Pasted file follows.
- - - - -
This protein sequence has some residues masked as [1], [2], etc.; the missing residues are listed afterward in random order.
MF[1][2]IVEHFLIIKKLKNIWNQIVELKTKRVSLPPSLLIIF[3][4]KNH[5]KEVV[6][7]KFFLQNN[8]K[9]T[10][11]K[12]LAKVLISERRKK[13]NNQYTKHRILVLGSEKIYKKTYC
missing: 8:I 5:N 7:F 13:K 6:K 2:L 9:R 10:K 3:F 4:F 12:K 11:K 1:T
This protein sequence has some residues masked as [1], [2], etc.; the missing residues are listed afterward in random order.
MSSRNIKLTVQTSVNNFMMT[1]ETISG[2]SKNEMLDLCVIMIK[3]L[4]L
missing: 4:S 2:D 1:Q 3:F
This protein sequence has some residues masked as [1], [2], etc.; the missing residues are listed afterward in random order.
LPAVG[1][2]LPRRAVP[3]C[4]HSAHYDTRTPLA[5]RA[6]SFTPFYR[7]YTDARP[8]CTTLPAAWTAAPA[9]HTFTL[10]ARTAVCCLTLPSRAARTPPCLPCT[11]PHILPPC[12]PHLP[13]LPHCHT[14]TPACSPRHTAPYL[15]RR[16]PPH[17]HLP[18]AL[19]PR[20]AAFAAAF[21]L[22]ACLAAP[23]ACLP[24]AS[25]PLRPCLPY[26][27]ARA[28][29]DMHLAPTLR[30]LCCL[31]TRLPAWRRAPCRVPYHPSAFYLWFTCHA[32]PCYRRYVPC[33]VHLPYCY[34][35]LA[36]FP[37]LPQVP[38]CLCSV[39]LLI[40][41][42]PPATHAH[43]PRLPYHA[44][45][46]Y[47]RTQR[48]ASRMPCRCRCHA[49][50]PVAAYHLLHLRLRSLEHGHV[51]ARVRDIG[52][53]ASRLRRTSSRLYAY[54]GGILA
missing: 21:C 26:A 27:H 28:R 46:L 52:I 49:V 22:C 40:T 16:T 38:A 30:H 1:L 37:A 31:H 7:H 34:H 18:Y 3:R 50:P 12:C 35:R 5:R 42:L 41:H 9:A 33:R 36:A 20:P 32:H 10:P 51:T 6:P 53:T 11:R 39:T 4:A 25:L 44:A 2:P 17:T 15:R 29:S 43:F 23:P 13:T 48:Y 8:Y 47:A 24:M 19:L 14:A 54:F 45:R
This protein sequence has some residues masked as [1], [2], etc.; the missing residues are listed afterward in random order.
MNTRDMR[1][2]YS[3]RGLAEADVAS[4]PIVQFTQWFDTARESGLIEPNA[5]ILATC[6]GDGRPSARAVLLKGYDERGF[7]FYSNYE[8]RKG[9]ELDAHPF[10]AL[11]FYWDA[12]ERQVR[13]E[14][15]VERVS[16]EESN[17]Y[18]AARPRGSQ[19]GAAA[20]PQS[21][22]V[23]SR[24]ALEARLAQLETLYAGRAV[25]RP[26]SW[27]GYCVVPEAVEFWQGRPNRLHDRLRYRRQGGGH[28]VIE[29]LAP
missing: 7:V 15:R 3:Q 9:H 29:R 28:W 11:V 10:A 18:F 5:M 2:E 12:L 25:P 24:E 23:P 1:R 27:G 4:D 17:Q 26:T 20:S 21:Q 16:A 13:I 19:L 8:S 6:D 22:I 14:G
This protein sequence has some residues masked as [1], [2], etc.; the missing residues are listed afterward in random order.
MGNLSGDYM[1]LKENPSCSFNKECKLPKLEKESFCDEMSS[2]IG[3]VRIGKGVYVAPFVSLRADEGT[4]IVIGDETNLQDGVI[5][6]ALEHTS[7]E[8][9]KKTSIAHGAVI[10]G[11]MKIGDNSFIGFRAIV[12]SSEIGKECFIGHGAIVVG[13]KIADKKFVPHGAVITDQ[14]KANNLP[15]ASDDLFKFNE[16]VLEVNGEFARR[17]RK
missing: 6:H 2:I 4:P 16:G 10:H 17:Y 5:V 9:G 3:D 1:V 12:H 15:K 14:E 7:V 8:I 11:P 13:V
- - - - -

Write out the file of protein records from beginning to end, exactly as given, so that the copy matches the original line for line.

This protein sequence has some residues masked as [1], [2], etc.; the missing residues are listed afterward in random order.
MF[1][2]IVEHFLIIKKLKNIWNQIVELKTKRVSLPPSLLIIF[3][4]KNH[5]KEVV[6][7]KFFLQNN[8]K[9]T[10][11]K[12]LAKVLISERRKK[13]NNQYTKHRILVLGSEKIYKKTYC
missing: 8:I 5:N 7:F 13:K 6:K 2:L 9:R 10:K 3:F 4:F 12:K 11:K 1:T
This protein sequence has some residues masked as [1], [2], etc.; the missing residues are listed afterward in random order.
MSSRNIKLTVQTSVNNFMMT[1]ETISG[2]SKNEMLDLCVIMIK[3]L[4]L
missing: 4:S 2:D 1:Q 3:F
This protein sequence has some residues masked as [1], [2], etc.; the missing residues are listed afterward in random order.
LPAVG[1][2]LPRRAVP[3]C[4]HSAHYDTRTPLA[5]RA[6]SFTPFYR[7]YTDARP[8]CTTLPAAWTAAPA[9]HTFTL[10]ARTAVCCLTLPSRAARTPPCLPCT[11]PHILPPC[12]PHLP[13]LPHCHT[14]TPACSPRHTAPYL[15]RR[16]PPH[17]HLP[18]AL[19]PR[20]AAFAAAF[21]L[22]ACLAAP[23]ACLP[24]AS[25]PLRPCLPY[26][27]ARA[28][29]DMHLAPTLR[30]LCCL[31]TRLPAWRRAPCRVPYHPSAFYLWFTCHA[32]PCYRRYVPC[33]VHLPYCY[34][35]LA[36]FP[37]LPQVP[38]CLCSV[39]LLI[40][41][42]PPATHAH[43]PRLPYHA[44][45][46]Y[47]RTQR[48]ASRMPCRCRCHA[49][50]PVAAYHLLHLRLRSLEHGHV[51]ARVRDIG[52][53]ASRLRRTSSRLYAY[54]GGILA
missing: 21:C 26:A 27:H 28:R 46:L 52:I 49:V 22:C 40:T 16:T 38:A 30:H 1:L 37:A 31:H 7:H 34:H 18:Y 3:R 50:P 12:C 35:R 5:R 42:L 41:H 9:A 33:R 36:A 20:P 32:H 10:P 51:T 6:P 53:T 11:R 39:T 4:A 25:L 44:A 2:P 17:T 15:R 29:S 43:F 23:P 13:T 48:Y 8:Y 47:A 24:M 19:L 14:A 54:F 45:R
This protein sequence has some residues masked as [1], [2], etc.; the missing residues are listed afterward in random order.
MNTRDMR[1][2]YS[3]RGLAEADVAS[4]PIVQFTQWFDTARESGLIEPNA[5]ILATC[6]GDGRPSARAVLLKGYDERGF[7]FYSNYE[8]RKG[9]ELDAHPF[10]AL[11]FYWDA[12]ERQVR[13]E[14][15]VERVS[16]EESN[17]Y[18]AARPRGSQ[19]GAAA[20]PQS[21][22]V[23]SR[24]ALEARLAQLETLYAGRAV[25]RP[26]SW[27]GYCVVPEAVEFWQGRPNRLHDRLRYRRQGGGH[28]VIE[29]LAP
missing: 7:V 15:R 3:Q 9:H 29:R 28:W 11:V 10:A 18:F 5:M 2:E 12:L 25:P 24:E 23:P 1:R 27:G 4:D 17:Q 26:T 20:S 21:Q 16:A 13:I 19:L 8:S 6:D 22:I 14:G
This protein sequence has some residues masked as [1], [2], etc.; the missing residues are listed afterward in random order.
MGNLSGDYM[1]LKENPSCSFNKECKLPKLEKESFCDEMSS[2]IG[3]VRIGKGVYVAPFVSLRADEGT[4]IVIGDETNLQDGVI[5][6]ALEHTS[7]E[8][9]KKTSIAHGAVI[10]G[11]MKIGDNSFIGFRAIV[12]SSEIGKECFIGHGAIVVG[13]KIADKKFVPHGAVITDQ[14]KANNLP[15]ASDDLFKFNE[16]VLEVNGEFARR[17]RK
missing: 6:H 2:I 4:P 16:G 10:H 17:Y 5:V 9:G 3:D 1:V 12:H 15:K 14:E 7:V 8:I 11:P 13:V